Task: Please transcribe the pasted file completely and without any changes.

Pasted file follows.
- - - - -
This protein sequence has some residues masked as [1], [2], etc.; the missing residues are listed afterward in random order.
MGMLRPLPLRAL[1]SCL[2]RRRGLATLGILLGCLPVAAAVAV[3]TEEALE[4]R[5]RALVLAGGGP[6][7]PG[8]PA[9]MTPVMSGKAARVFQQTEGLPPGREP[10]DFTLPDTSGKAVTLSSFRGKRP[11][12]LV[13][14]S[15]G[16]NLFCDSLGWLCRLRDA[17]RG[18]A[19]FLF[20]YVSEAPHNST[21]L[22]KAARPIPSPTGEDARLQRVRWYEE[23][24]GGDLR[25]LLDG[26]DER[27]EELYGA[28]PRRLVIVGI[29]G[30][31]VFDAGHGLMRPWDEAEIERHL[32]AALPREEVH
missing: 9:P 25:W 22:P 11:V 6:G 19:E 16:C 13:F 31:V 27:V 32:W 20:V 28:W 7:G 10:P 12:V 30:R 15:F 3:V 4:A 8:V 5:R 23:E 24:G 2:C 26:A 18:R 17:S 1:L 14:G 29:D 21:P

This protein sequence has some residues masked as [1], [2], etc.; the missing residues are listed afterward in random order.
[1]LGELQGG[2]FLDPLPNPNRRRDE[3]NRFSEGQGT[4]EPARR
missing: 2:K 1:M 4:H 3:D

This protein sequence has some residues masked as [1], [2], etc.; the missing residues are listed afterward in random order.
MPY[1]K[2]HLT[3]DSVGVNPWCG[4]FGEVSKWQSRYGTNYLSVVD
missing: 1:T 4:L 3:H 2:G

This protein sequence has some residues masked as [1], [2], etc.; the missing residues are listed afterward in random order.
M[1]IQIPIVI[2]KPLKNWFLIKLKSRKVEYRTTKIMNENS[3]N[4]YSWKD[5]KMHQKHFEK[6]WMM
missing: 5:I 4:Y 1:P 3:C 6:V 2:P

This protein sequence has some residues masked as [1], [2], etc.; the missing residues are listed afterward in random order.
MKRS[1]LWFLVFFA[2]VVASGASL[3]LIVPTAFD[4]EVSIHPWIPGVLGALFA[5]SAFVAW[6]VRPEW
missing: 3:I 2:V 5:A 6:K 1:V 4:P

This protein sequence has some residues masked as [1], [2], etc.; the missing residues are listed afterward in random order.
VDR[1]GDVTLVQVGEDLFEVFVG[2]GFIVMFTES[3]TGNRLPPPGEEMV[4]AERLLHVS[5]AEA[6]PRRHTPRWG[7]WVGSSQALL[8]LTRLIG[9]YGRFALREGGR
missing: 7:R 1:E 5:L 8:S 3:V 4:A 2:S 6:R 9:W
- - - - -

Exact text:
This protein sequence has some residues masked as [1], [2], etc.; the missing residues are listed afterward in random order.
MGMLRPLPLRAL[1]SCL[2]RRRGLATLGILLGCLPVAAAVAV[3]TEEALE[4]R[5]RALVLAGGGP[6][7]PG[8]PA[9]MTPVMSGKAARVFQQTEGLPPGREP[10]DFTLPDTSGKAVTLSSFRGKRP[11][12]LV[13][14]S[15]G[16]NLFCDSLGWLCRLRDA[17]RG[18]A[19]FLF[20]YVSEAPHNST[21]L[22]KAARPIPSPTGEDARLQRVRWYEE[23][24]GGDLR[25]LLDG[26]DER[27]EELYGA[28]PRRLVIVGI[29]G[30][31]VFDAGHGLMRPWDEAEIERHL[32]AALPREEVH
missing: 9:P 25:W 22:P 11:V 6:G 19:E 16:C 13:F 31:V 27:V 32:W 20:V 28:W 7:G 10:P 12:V 30:R 15:F 3:V 4:A 8:V 5:R 23:E 24:G 2:C 26:A 18:R 17:S 1:L 14:G 29:D 21:P

This protein sequence has some residues masked as [1], [2], etc.; the missing residues are listed afterward in random order.
[1]LGELQGG[2]FLDPLPNPNRRRDE[3]NRFSEGQGT[4]EPARR
missing: 2:K 1:M 4:H 3:D

This protein sequence has some residues masked as [1], [2], etc.; the missing residues are listed afterward in random order.
MPY[1]K[2]HLT[3]DSVGVNPWCG[4]FGEVSKWQSRYGTNYLSVVD
missing: 1:T 4:L 3:H 2:G

This protein sequence has some residues masked as [1], [2], etc.; the missing residues are listed afterward in random order.
M[1]IQIPIVI[2]KPLKNWFLIKLKSRKVEYRTTKIMNENS[3]N[4]YSWKD[5]KMHQKHFEK[6]WMM
missing: 5:I 4:Y 1:P 3:C 6:V 2:P

This protein sequence has some residues masked as [1], [2], etc.; the missing residues are listed afterward in random order.
MKRS[1]LWFLVFFA[2]VVASGASL[3]LIVPTAFD[4]EVSIHPWIPGVLGALFA[5]SAFVAW[6]VRPEW
missing: 3:I 2:V 5:A 6:K 1:V 4:P

This protein sequence has some residues masked as [1], [2], etc.; the missing residues are listed afterward in random order.
VDR[1]GDVTLVQVGEDLFEVFVG[2]GFIVMFTES[3]TGNRLPPPGEEMV[4]AERLLHVS[5]AEA[6]PRRHTPRWG[7]WVGSSQALL[8]LTRLIG[9]YGRFALREGGR
missing: 7:R 1:E 5:L 8:S 3:V 4:A 2:S 6:R 9:W